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Safely Feed Your Pup If You’ve Run Out Of Dog Food
pet food
It pays to learn which items in the pantry and refrigerator can serve as substitutes when commercial dog foods are unavailable.

Healthy foods are essential for the well-being of companion animals. Many pet owners turn to premade foods because they are readily available and can fulfill nutrition requirements for pets.

But the convenience of premade foods has been compromised during the pandemic, when empty shelves have become the norm. The pandemic has disrupted supply chains, slowed down shipping times and caused other interruptions. For some pet parents, this may mean that they are unable to get the dog foods they normally purchase before their existing supply runs out. Because of that uncertainty, it pays to learn which items in the pantry and refrigerator can serve as substitutes when commercial dog foods are unavailable.

According to Korinn Saker, DVM, PhD., DACVN, and Associate Professor, Nutrition with the North Carolina State University College of Veterinary Medicine, homemade meals should not be served to dogs for longer than five to seven days because they are not 100 percent nutritionally complete. Even though many human foods are safe for dogs, pet owners may not be able to create complete and balanced blends that provide the amount of protein, fat, carbohydrates, vitamins, and minerals dogs need to stay healthy. Routinely feeding dogs human foods can lead to nutrient deficiencies over time.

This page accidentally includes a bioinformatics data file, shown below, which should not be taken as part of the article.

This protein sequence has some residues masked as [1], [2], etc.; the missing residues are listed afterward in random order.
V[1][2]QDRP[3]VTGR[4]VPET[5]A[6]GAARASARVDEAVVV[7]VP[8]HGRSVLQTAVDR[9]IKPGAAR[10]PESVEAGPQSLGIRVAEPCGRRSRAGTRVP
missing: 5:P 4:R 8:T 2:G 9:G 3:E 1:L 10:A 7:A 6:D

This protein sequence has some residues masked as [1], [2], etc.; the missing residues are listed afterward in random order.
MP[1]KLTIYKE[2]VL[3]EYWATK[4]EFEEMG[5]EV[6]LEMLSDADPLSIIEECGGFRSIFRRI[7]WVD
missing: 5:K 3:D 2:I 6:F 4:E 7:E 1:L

Those who are unsure of what to make for an emergency meal for their dogs should speak with a vet about foods that are safe to serve.

The Dog People, a dog information resource powered by, advises dog owners to aspire for a balance of lean protein and complex carbohydrates in homemade meals. Avoid excess sodium and fat, which can cause excessive thirst and stomach upset. If you’re using canned meats, rinse off the product to get rid of excess sodium.

One of the easiest meals to put together on the spot is chicken and rice. In fact, when dogs are experiencing stomach issues, vets often suggest a temporary diet of bland, boiled chicken and rice. Lean beef or rotisserie chicken with the skin and bones removed are additional options. Many dogs like salmon or other fish as well.

If there’s no rice, oats or plain cooked potatoes can suffice. Many vegetables, like carrots, corn and peas, also are safe for dogs. Eggs can be a great nutritional source when other proteins are unavailable.

When preparing meals, there are some foods to avoid, according to the Canine Journal. These include greasy, processed, salty foods; grapes and raisins; onions; garlic; deli meats that are high in sodium; bacon; cocoa and chocolate; milk; spicy foods. Also, avoid feeding small bones; coffee; avocado; macadamia nuts and any foods your dog is allergic to.

Should a dog eat something it shouldn’t, vomiting is likely to occur. Lethargy and diarrhea also may indicate a dog ate something it should not eat.